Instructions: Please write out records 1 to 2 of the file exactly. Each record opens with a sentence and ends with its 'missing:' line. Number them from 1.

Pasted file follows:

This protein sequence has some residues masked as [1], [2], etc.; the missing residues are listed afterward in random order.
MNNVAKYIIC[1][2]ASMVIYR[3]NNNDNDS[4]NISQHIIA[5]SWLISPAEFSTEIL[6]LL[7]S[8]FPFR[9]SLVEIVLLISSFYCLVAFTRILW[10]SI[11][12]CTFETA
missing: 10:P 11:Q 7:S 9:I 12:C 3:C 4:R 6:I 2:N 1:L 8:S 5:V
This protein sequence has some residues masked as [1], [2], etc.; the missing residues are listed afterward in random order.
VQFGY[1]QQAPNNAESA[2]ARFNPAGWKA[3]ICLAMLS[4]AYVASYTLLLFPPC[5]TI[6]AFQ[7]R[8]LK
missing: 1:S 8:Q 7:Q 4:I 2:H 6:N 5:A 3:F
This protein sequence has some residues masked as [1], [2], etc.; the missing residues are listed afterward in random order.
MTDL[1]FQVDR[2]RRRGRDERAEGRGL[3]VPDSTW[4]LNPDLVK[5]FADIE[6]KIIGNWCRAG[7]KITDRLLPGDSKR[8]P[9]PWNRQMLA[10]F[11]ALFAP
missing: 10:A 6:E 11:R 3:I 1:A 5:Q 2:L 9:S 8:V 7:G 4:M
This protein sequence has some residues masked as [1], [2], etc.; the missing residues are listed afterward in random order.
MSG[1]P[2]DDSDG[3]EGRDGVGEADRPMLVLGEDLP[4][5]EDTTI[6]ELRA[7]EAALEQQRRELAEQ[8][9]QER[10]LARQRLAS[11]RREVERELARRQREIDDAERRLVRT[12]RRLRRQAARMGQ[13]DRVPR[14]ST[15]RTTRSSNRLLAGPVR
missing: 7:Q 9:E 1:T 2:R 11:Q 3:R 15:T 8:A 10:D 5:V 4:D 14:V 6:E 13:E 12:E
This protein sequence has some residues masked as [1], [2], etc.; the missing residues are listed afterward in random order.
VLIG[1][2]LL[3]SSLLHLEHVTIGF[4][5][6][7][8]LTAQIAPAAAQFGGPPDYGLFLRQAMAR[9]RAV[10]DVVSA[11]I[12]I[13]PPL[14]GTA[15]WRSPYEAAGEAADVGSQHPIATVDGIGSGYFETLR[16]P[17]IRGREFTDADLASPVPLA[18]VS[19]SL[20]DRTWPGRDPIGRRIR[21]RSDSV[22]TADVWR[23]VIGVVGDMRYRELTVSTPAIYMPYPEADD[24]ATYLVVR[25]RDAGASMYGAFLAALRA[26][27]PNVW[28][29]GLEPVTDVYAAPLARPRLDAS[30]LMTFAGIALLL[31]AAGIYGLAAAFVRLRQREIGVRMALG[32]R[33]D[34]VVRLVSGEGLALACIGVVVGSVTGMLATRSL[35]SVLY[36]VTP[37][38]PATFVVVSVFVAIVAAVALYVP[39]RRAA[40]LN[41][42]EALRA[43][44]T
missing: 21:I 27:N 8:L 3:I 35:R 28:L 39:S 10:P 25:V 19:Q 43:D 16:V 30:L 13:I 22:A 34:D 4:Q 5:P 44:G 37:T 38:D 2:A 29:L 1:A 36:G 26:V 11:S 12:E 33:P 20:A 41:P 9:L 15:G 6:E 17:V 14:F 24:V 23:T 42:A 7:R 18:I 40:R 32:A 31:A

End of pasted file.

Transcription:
This protein sequence has some residues masked as [1], [2], etc.; the missing residues are listed afterward in random order.
MNNVAKYIIC[1][2]ASMVIYR[3]NNNDNDS[4]NISQHIIA[5]SWLISPAEFSTEIL[6]LL[7]S[8]FPFR[9]SLVEIVLLISSFYCLVAFTRILW[10]SI[11][12]CTFETA
missing: 10:P 11:Q 7:S 9:I 12:C 3:C 4:R 6:I 2:N 1:L 8:S 5:V
This protein sequence has some residues masked as [1], [2], etc.; the missing residues are listed afterward in random order.
VQFGY[1]QQAPNNAESA[2]ARFNPAGWKA[3]ICLAMLS[4]AYVASYTLLLFPPC[5]TI[6]AFQ[7]R[8]LK
missing: 1:S 8:Q 7:Q 4:I 2:H 6:N 5:A 3:F